BBC and Guyana - both sides now

A week passes very quickly when you have an annual budget of more than £3.9 billion ($7.8b) to burn. After a reprimand for taking commercial sponsorship and a £400,000 fine for "unfair conduct of viewer and listener competitions" the BBC turned its attentions yesterday to telling us what a jolly nice country Guyana (seen in my header photo) is. Lost Land of the Jaguar is a three part extravaganza of prime time TV which the BBC website tells us "combines stunning wildlife with high octane adventure".

During the one hour first episode the script managed to namecheck the Guyanese president a few times and take a swipe at the British government for being slow to respond to a proposed Guyanese deal on carbon credits. Lost Land of the Jaguar comes from the BBC's Science and Nature division but for an educational programme a surprising amount was left untold. There was no mention that the interior of Guyana, which featured so prominently in the programme, is a center of trafficking of men, women, and children for commercial sexual exploitation and forced labor, nor that Guyana is on the U.S. Department of State's Tier 2 Watch List for failing to provide evidence of its efforts to combat human trafficking. The country's increasing involvement in the drugs trade and money-laundering was also overlooked as was the fact that homosexuality is illegal in Guyana and can carry a sentence of life imprisonment. Amnesty International's concerns over the lack of witness protection also missed the cut as did concerns over increasing curbs on the country's media.

But the Lost Land of the Jaguar did find time to tell us how few tourists there are in Guyana. Hardly surprising considering this travel advisory currently on the UK government's Foreigh Office's website: 'Crime levels in Guyana are high. There are frequent indiscriminate shootings and armed robberies. There are regular armed attacks against businesses and individuals where the perpetrators often use extreme violence. Since January 2008 there has been an upsurge in violent criminal activity. An army patrol was ambushed in Buxton (East Coast Demerara) on 23 January 2008. The police headquarters in Georgetown was attacked on 25 January and 11 people were shot and killed in house raids in the village of Lusignan (East Coast Demerara) on 26 January. A further attack on the town of Bartica (Essequibo River) on 16 February resulted in the deaths of three policemen and 10 civilians. Further attacks elsewhere in the country cannot be ruled out. While the situation persists, and the perpetrators remain at large, you are also advised to exercise caution when travelling in Guyana.'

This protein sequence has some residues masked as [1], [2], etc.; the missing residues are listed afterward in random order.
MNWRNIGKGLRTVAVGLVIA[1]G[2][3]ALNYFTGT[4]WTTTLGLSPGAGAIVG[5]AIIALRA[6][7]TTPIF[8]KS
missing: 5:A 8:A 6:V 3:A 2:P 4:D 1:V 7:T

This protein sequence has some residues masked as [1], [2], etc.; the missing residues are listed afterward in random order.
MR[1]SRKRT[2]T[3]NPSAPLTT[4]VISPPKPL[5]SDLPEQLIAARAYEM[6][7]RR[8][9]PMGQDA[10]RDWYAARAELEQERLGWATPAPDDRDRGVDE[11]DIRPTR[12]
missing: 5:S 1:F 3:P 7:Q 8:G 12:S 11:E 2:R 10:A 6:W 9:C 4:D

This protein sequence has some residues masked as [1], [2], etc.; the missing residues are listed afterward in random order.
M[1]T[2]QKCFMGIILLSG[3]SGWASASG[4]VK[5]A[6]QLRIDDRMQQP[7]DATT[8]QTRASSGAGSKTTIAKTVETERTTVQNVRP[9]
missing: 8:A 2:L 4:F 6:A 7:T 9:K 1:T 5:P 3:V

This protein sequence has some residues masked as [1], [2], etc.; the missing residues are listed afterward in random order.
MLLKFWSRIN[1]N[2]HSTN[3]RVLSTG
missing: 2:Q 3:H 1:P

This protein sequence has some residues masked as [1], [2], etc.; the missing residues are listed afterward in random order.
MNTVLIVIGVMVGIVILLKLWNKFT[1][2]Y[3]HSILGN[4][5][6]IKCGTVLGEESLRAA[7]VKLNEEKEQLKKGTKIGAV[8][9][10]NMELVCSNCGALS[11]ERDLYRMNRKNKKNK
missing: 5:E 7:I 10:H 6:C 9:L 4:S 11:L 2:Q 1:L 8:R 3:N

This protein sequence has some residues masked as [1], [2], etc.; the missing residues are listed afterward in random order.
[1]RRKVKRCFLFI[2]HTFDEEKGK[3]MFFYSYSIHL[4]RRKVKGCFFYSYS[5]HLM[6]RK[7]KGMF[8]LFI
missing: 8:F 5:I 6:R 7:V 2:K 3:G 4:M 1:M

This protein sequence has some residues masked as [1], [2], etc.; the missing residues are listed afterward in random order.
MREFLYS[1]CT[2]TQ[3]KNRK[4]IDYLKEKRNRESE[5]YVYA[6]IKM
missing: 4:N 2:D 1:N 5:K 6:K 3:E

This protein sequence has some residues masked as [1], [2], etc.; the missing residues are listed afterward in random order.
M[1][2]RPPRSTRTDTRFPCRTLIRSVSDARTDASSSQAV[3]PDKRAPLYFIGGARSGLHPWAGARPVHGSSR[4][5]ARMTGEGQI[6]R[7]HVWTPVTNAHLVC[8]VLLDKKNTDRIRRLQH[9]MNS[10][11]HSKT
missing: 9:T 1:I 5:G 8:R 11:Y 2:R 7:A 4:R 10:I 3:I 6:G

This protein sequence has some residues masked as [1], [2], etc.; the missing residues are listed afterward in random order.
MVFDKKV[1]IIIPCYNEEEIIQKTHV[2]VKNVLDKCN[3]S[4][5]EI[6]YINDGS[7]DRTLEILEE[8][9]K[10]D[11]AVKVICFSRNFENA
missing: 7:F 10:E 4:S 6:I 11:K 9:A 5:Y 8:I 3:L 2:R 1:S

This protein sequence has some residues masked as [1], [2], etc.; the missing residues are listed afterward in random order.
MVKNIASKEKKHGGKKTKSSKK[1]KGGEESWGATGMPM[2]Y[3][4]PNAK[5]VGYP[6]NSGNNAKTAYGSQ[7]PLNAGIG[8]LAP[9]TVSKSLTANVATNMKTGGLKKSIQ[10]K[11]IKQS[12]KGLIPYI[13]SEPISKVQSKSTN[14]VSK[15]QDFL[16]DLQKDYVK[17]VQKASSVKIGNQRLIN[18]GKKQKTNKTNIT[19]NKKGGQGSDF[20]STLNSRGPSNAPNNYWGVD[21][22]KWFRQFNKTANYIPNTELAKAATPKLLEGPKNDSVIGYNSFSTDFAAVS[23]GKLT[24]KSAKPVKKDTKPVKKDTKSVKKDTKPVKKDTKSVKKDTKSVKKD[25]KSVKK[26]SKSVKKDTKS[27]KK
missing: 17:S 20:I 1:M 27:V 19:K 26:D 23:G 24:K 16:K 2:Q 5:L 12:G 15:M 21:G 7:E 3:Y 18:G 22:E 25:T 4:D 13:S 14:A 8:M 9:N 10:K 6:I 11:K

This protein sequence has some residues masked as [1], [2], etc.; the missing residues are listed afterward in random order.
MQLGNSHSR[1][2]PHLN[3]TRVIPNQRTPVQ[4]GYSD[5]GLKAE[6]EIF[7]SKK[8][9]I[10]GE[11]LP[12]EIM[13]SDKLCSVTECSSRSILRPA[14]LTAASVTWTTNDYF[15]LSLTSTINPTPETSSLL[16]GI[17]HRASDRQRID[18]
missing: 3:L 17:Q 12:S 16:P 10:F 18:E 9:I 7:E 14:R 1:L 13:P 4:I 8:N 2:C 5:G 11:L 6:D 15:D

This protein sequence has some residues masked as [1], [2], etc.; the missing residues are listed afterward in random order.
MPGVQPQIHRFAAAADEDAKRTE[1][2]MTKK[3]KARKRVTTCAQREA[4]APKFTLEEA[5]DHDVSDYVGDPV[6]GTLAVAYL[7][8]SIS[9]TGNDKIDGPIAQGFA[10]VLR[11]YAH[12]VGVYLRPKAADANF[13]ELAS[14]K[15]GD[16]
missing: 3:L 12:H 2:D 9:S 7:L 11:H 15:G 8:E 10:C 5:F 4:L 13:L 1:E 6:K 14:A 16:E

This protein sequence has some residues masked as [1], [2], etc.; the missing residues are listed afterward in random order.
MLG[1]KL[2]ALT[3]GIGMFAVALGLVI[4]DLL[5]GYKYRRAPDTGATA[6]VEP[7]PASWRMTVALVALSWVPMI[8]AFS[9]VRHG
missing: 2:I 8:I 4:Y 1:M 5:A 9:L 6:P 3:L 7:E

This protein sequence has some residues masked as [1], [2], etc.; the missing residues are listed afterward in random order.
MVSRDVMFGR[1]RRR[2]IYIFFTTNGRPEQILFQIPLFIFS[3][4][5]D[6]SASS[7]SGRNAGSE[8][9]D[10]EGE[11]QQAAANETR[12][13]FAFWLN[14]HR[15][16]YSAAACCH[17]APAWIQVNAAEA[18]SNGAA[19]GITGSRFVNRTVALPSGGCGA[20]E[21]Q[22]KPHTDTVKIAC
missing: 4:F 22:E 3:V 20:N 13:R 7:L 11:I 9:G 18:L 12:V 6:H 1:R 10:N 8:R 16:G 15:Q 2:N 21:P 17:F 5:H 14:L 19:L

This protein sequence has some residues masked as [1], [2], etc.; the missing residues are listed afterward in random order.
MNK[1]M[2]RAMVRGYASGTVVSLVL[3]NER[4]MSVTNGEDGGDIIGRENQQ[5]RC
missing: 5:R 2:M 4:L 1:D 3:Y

Have a nice visit. And before anyone accuses me of being anti-BBC or anti-Guyana take another look at my header photo. It was taken in the 'unexplored' interior of Guyana but is not a still from the Lost Land of the Jaguar. I took the photo more than thirty years ago while I was exploring that extraordinary country with my Guyanese born wife. And remember who broke the story of the Berlin Philharmonic's first Black conductor.
Header photo (c) On An Overgrown Path 2008. Report broken links, missing images and errors to - overgrownpath at hotmail dot co dot uk


Oliver said…
Eh? £30BN - where does that come from?

In 2005/6, the BBC's annual revenue was about £3.9BN.

Tut. That's an error of Lebrechtian proportions.
Pliable said…
Thanks Oliver, you are quite right - my slip.

Of course the difference between Norman Lebrecht and me is that he has paid sub-editors and I just have my eagle-eyed readers.

I also acknowledge and correct my errors.

Your blog is interesting blog - worth a visit:

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